“Get your passport out and travel,” suggests James Deiotte, J.D. ‘88, a former Senior Partner at Ernst & Young. Since leaving Miami in 1988, he has traveled the world and lived in many different U.S. cities. He has led international tax and law practices in Eastern Europe and Africa, while living in Warsaw, Poland and Johannesburg, South Africa, respectively.
James Deiotte, J.D. '88
Leadership at Ernst & Young in Africa
Deiotte recently served as the Regional Tax and Law Leader for EY’s sub-Saharan African practice, managing over 30 countries and nearly 900 professional staff. During his time in Africa, Deiotte helped to create a culture of success, which led to a near doubling of the tax and law practices in under four years.
Upon arrival in Africa, Deiotte and his practice leaders set out on a mission. They saw the importance and urgency of bringing young people into the firm and profession, especially when youth unemployment exceeded 40%. Deiotte and his team provided the necessary training and experiences to accelerate and develop the careers of their new recruits. They wanted to help them become “the next generation of African educators, administrators, taxing authorities, business leaders, and entrepreneurs.”
When asked what it takes to be a successful leader, Deiotte emphasizes the importance of building a team founded on trust. “You must earn this trust! Serving your people by helping them grow professionally, teaching them the elements and keys of success, and celebrating their accomplishments are constants in deserving their trust and commitments.”
Memories from Miami Law
So, how did Deiotte’s legal path start at Miami Law? After obtaining a bachelor’s degree in accounting and an M.B.A. from Cleveland State University, he was looking for a law school in a vibrant city. “I still remember the day I received my acceptance letter from Miami,” he said. “It was a dream to attend law school as I was going to be the first attorney in my family. My goals at that time were modest, I just knew that I wanted to take advantage of the opportunity and learn.”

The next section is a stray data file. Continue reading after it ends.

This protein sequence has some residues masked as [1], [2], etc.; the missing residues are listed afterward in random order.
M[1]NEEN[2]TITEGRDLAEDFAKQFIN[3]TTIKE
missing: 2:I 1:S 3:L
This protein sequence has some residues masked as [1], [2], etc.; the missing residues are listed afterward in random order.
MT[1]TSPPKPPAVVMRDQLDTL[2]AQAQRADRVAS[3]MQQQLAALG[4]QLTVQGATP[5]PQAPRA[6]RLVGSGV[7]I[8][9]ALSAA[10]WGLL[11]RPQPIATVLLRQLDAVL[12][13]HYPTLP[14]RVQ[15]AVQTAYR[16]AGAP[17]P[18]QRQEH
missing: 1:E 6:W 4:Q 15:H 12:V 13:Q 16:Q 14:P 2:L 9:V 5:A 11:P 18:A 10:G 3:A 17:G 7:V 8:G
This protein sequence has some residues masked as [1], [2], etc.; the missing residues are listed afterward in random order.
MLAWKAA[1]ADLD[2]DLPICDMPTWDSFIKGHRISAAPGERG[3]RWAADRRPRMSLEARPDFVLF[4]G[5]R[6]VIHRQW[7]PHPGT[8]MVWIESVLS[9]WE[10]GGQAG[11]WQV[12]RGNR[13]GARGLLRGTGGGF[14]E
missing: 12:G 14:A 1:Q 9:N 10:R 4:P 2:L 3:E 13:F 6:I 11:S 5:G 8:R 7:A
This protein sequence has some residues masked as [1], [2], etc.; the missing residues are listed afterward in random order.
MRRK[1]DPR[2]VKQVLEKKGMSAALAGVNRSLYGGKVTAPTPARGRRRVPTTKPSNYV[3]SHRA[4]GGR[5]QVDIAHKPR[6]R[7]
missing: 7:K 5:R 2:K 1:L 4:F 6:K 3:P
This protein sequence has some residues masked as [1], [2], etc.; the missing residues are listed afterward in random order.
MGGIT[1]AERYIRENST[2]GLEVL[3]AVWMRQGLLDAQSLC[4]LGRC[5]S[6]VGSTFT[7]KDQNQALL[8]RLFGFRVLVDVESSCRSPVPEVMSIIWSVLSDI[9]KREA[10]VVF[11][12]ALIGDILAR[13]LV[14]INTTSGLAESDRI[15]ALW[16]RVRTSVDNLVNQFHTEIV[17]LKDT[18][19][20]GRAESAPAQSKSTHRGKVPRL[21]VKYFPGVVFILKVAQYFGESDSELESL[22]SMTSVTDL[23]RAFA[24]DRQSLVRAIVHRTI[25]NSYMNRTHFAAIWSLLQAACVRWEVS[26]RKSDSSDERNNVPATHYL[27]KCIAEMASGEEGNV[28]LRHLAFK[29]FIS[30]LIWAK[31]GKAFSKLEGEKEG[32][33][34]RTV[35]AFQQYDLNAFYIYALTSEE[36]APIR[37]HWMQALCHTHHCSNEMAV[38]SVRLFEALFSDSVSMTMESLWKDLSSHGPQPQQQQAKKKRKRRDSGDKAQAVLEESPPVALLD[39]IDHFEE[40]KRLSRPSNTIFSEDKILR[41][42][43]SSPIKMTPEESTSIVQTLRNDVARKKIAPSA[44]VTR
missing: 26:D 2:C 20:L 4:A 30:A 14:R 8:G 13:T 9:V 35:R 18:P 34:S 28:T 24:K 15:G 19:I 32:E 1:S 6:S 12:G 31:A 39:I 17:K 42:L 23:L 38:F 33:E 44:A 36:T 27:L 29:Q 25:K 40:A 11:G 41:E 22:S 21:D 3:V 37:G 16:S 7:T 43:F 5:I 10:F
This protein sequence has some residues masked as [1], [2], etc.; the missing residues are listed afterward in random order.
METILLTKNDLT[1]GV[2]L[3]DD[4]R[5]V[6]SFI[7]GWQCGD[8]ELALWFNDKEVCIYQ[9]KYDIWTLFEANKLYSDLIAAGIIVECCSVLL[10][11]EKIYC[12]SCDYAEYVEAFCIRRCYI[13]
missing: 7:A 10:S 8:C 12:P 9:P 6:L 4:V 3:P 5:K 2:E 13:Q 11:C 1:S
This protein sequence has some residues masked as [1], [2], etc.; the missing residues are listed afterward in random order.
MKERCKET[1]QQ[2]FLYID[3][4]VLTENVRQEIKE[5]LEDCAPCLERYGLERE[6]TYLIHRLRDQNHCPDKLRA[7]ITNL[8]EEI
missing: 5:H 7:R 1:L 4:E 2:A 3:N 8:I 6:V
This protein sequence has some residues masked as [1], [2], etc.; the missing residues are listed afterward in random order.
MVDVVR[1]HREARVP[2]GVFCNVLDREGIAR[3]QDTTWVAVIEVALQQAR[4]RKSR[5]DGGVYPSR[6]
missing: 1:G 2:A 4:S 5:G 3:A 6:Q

One of the most influential people at the law school was the late Professor Hausler, whom Deiotte notes had the greatest impact on him. “I took his conflicts class and never prepared for any class harder than that one,” he says. “I was always confident that I could go head-to-head with him. Instead, I seemed to have always walked out with my head spinning. I learned with Professor Hausler that I could never be over prepared.”
Using the Art of Advocacy in Career
Deiotte’s most significant takeaway from his law school experience was being introduced to the art of advocacy. He is still amazed how “an argument between two respected professionals is used to persuade [a judge or jury] to rule in favor of one position over the other. This purposeful stirring of emotions allows people to make a difficult decision that everyone has to live with afterward.”
Over time, Deiotte realized how the skills he learned in law school translated to success in his career. “Advocating for what you believe in is critical to your success in business. Gaining support from people, teams, and practices on major decisions or initiatives always contains uncertainties that have an impact on support. By advocating the choices, you draw out the best path forward, gaining the critical and emotional support to achieve success together.” Deiotte’s legal education also taught him “what it takes to understand how business relationships and transactions are managed and how best to protect the enterprise by protecting its assets and managing its risks.”
Advice for Young Lawyers
One of Deiotte’s favorite African proverbs says, “If you want to go quickly, go alone. If you want to go far, go together.” For young lawyers who want to take a journey and get involved in international business transactions and tax law, Deiotte suggests that they develop a global network and mindset. “Engage with your clients, colleagues and friends not just by email,” Deiotte explains, “but use other technologies that allow you to see and truly hear your client.” This approach, combined with travel, is how lawyers “develop the rare talent and ability to see common patterns in business and legal application across cultures, countries and markets and to help people better understand those patterns.”
Deiotte challenges young professionals to become “connectors” by helping people to better see the opportunities and obstacles that lie ahead. For example, in identifying and managing risks, “business leaders [have] a tendency to presume that legal protections we enjoy [in the United States] are equally applicable in emerging markets as well.” He recommends that lawyers manage these risks “through positive engagement between the businesses and the various administrative, political, and judicial representative to help set goals that establish a framework for common ground and stability for all.”
Deiotte’s Current Business
Today, Deiotte is an independent advisor to business leaders of international and U.S. firms that provide a variety of technology solutions, including cybersecurity, robotics process automation, and industrial automation systems.
For a man who sees all obstacles as opportunities, it is fair to say that Deiotte’s outlook has been key to his success. It is only with a firm grasp of the problem and ability to articulate what you are trying to accomplish, Deiotte advises, that you will be able to offer optimal and effective advice to your clients.
He lives by the motto, “What is the problem we are trying to solve?"